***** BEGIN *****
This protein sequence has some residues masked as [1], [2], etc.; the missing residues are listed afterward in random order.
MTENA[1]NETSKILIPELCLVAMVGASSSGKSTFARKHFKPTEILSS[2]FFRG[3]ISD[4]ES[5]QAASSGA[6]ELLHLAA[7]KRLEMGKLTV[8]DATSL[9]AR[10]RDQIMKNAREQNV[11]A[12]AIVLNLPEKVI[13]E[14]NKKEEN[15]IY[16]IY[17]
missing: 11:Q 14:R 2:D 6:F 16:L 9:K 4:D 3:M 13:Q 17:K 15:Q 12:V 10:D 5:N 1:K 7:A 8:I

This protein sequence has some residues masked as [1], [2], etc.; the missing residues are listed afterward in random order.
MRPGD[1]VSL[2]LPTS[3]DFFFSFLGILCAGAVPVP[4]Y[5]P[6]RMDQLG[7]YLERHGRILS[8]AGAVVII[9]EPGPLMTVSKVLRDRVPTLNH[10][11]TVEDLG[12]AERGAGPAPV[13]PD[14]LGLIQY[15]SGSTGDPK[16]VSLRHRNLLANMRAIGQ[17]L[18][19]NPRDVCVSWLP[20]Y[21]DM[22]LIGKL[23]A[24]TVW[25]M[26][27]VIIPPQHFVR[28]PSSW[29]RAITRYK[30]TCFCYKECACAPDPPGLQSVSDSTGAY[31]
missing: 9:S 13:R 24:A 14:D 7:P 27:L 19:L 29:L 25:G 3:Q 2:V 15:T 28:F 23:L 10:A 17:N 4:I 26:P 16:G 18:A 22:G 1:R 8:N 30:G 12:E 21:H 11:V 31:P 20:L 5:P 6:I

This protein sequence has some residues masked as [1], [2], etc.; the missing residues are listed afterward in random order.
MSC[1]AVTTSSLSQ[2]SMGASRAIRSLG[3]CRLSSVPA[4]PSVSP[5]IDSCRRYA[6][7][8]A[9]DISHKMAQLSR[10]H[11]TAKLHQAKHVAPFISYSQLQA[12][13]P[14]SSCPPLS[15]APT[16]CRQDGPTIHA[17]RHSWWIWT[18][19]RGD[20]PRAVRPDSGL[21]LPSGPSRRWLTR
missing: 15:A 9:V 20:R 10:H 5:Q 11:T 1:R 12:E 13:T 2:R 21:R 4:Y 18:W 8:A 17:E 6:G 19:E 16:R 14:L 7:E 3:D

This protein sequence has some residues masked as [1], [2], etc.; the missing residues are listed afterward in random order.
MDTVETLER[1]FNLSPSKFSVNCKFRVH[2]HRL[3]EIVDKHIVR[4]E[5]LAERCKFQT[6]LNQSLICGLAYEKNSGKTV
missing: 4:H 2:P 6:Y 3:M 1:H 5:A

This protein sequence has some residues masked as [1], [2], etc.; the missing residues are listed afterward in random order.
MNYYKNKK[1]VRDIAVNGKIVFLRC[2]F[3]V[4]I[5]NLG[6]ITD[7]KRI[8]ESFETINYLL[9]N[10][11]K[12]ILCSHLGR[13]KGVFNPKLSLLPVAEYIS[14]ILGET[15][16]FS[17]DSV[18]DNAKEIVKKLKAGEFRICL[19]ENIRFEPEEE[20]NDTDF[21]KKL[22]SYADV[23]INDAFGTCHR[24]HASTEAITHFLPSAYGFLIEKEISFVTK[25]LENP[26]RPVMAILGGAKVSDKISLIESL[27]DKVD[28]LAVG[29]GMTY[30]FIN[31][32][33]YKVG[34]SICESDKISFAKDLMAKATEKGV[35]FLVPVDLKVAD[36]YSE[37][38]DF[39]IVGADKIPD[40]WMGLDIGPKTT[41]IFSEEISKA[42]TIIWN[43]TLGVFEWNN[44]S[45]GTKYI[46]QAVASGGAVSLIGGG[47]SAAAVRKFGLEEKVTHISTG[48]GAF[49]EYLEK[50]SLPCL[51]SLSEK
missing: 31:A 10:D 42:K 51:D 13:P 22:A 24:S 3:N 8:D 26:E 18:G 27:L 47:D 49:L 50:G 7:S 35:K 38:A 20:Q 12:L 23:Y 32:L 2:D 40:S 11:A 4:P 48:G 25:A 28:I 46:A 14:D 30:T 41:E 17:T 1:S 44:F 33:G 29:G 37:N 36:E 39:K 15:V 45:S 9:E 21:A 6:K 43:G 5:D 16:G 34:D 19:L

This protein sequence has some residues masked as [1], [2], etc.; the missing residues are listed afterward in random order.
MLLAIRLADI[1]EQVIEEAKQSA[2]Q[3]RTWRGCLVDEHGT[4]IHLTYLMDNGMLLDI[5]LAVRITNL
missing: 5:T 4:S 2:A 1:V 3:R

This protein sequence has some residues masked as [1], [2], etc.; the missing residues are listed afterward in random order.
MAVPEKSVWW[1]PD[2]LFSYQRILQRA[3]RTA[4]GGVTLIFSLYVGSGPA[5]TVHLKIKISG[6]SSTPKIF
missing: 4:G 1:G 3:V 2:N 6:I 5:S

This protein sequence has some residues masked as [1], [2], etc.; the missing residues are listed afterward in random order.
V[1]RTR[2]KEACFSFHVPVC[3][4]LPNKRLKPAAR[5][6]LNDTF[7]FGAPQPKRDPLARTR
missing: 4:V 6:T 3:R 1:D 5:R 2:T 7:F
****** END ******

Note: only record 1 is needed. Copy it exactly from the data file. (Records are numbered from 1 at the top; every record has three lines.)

This protein sequence has some residues masked as [1], [2], etc.; the missing residues are listed afterward in random order.
MTENA[1]NETSKILIPELCLVAMVGASSSGKSTFARKHFKPTEILSS[2]FFRG[3]ISD[4]ES[5]QAASSGA[6]ELLHLAA[7]KRLEMGKLTV[8]DATSL[9]AR[10]RDQIMKNAREQNV[11]A[12]AIVLNLPEKVI[13]E[14]NKKEEN[15]IY[16]IY[17]
missing: 11:Q 14:R 2:D 6:F 16:L 9:K 4:D 3:M 13:Q 17:K 15:Q 12:V 10:D 5:N 1:K 7:A 8:I